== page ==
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Archive for the 'AP Russia' Category

Putin and the Berlin Wall

Friday, December 12th, 2014

The Russian Federation’s current president, Vladimir Putin, was a KGB officer in East Germany during its final days, and it’s been reported that even he—no nascent democrat—was appalled at the totalitarianism of its state apparatus. Yet the sudden implosion of his homeland’s empire, and the laying open of its borders to Western businessmen and TV shows, clearly left him traumatized. His current policies can be seen as a reaction to those embittering days.

Is Vladimir Putin trying to build a new Orthodox empire?

Friday, December 12th, 2014

The vast majority of Russians now identify as Orthodox—a stark change from the immediate post-Soviet period. Recent years have seen a flurry of church construction throughout the country. And perhaps most important of all, there’s a committed believer—Vladimir Putin—in the Kremlin, a man who surrounds himself with other influential people of faith and regularly invokes God in his public statements. Yet all is not as rosy for the Orthodox Church as it appears on the surface. The blurring of the line between church and state in Russia, what critics call an attempt to turn religion into a branch of the government, has alienated many former believers. The recent crisis in Ukraine has also exposed a potentially dangerous split in the millennium-old institution.

Russia’s Insane Crackdown on Bloggers

Thursday, September 25th, 2014

Most American bloggers would be thrilled if their government announced that they were officially journalists. Press passes! Insider access! In Russia, however, the journalist label comes with a bit of baggage—namely, state oversight and strict censorship of any potentially contentious reportage.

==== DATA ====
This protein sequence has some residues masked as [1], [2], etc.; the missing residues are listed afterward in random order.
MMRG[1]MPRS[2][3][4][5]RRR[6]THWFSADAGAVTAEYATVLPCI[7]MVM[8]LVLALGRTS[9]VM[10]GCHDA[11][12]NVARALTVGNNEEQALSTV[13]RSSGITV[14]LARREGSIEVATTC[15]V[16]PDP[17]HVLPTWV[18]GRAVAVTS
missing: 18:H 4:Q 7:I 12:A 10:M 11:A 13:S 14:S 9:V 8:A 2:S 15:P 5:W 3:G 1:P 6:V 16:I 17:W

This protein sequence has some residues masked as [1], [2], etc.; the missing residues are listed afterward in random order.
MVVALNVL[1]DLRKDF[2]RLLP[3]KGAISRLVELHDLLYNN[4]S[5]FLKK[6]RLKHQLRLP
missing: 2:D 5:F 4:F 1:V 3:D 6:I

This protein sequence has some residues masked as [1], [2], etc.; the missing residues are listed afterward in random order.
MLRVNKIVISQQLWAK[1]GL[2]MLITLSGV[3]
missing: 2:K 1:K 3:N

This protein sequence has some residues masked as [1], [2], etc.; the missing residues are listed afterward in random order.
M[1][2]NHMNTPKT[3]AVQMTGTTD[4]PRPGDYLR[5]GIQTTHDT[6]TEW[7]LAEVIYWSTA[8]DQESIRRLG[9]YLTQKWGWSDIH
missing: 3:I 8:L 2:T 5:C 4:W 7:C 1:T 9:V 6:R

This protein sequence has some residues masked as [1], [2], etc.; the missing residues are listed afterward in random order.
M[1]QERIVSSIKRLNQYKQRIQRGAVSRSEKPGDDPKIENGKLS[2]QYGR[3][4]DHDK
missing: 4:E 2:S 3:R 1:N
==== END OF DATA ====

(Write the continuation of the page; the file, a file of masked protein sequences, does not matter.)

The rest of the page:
It’s bad news for Russian bloggers, then, that starting today, anyone who attracts more than 3,000 daily readers to his blog is considered a de facto journalist and must register. (In a largely symbolic gesture, LiveJournal has already stopped reporting blog subscribers beyond the 2,500 mark.) Registration entails turning over your personal details to the government—including, of course, your name, meaning anonymous blogging is now illegal for many. (By the way, the law applies to any blog written in Russian for Russians; a post you write from a Brooklyn cafe could face censorship from Moscow.)

Putin: The rebuilding of ‘Soviet’ Russia

Friday, May 30th, 2014

The world was stunned when Russia invaded Crimea, but should it have been? Author and journalist Oliver Bullough says President Vladimir Putin never kept secret his intention to restore Russian power – what’s less clear, he says, is how long the country’s rise can continue.

Illiberal Democracy? – Russian TV All Day

Wednesday, May 28th, 2014

Here is what one commentator learned from watching Russian state TV for a day

In many ways, the 8 p.m. news broadcast brings the themes of the day together. It is a masterwork of mentioning controversial points as if they were indisputable facts. What is unsaid is as important as what is said

Putin’s Four Dirty Words

Saturday, May 10th, 2014

On Monday, Putin signed legislation that has been floating around the Duma for years: as of July 1st, there will be no swearing in movies and theatrical productions or from the concert stage.